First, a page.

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Marchers call for end to gun violence

Events dedicated to stopping gun violence were held around the city on Saturday. Despite different approaches, everyone's mission was the same.

Although the rain cancelled the Prayer on the 9 protest against gun violence march, the showers did little to damper the commitment of the people who still showed up.

"We have to standup. Even though it might be rain, sleet, or snow, we have to be here. We have to say something," said neighborhood resident Bardell Wilson.

"If you can go anywhere, you can come to prayer," said church member Dameka Bennett.

Mayor Rahm Emanuel and others joined the concerned as the community and the congregation of New Life Covenant Church gathered for a seventh year to decry the violence.

"Silence means approval. When you don't say anything it means that you approve of this senseless violence. So, I come out to say no, this is unacceptable," said New Life Covenant Church Pastor John Hannah.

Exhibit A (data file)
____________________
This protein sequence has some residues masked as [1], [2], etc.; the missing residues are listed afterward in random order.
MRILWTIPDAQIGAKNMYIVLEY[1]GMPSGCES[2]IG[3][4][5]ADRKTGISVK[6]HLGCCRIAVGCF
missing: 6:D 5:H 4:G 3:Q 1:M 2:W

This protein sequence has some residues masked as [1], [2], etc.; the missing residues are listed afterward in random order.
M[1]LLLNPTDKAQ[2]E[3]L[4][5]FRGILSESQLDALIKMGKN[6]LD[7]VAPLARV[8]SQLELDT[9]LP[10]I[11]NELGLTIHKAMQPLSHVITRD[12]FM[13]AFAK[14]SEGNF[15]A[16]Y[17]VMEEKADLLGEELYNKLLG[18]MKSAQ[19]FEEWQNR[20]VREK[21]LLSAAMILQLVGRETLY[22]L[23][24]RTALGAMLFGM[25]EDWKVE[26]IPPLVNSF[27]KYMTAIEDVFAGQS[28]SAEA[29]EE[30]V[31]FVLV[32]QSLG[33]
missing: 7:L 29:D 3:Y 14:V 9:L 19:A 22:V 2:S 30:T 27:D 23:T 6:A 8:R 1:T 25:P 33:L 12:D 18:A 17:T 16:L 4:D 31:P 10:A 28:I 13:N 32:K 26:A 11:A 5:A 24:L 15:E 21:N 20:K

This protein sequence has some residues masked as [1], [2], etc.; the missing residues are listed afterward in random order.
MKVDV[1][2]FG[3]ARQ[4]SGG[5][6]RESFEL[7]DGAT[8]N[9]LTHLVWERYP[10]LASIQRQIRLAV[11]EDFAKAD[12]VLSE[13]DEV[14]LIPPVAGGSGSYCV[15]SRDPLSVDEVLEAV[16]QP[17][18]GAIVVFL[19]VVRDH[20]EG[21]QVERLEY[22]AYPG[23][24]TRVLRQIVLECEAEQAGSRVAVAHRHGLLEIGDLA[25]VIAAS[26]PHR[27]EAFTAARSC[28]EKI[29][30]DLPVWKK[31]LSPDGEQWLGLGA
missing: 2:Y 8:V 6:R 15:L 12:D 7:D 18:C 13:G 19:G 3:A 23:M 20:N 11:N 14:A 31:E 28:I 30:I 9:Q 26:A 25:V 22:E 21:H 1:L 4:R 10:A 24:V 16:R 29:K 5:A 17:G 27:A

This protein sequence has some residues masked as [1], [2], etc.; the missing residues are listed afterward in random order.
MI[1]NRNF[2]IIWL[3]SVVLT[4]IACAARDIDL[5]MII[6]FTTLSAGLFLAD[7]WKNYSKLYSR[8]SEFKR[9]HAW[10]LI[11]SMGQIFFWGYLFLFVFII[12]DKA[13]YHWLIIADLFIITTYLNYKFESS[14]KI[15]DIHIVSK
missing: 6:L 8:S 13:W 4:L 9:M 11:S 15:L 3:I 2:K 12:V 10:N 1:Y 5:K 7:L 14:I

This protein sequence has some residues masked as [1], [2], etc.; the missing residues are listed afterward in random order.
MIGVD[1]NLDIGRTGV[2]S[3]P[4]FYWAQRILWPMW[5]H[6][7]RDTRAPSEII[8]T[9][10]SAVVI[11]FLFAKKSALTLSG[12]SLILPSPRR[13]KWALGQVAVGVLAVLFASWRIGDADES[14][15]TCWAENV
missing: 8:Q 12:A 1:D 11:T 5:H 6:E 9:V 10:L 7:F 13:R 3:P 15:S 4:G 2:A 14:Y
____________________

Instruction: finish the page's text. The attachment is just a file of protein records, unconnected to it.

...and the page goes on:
Instead of the songs and symbolism of last year, there were wooden crosses, made by Aurora resident Greg Zanis, each bearing the name of a person slain in Chicago this week.

Among them is Roy Summers' friend.

"We hope we won't let the city forget what his happened over the years," said Roy Summers.

The men of Alpha Phi Alpha also took to the streets, calling for jobs and investments in black neighborhoods.

"We know there's an economic disparity when you look at the two tales of Chicago. We want to make sure the South Side isn't left out," said Roosevelt Watkins of the Alpha Phi Alpha fraternity.

Those calling for peace say they chose 79th Street because they said it has long been a boundary for gang warfare.

"Between the Cottage Grove corridor, so the two sides on Cottage - East Side, West Side fighting each other," said Ald. Michelle Harris (8th Ward).

Despite the violence, Chicagoans like Michelle Mason won't stop praying for peace.

"I know there's power in prayer. We have to break the generational curses," said Michelle Mason.

Related Topics:
gun violencepeace marchChathamChicago
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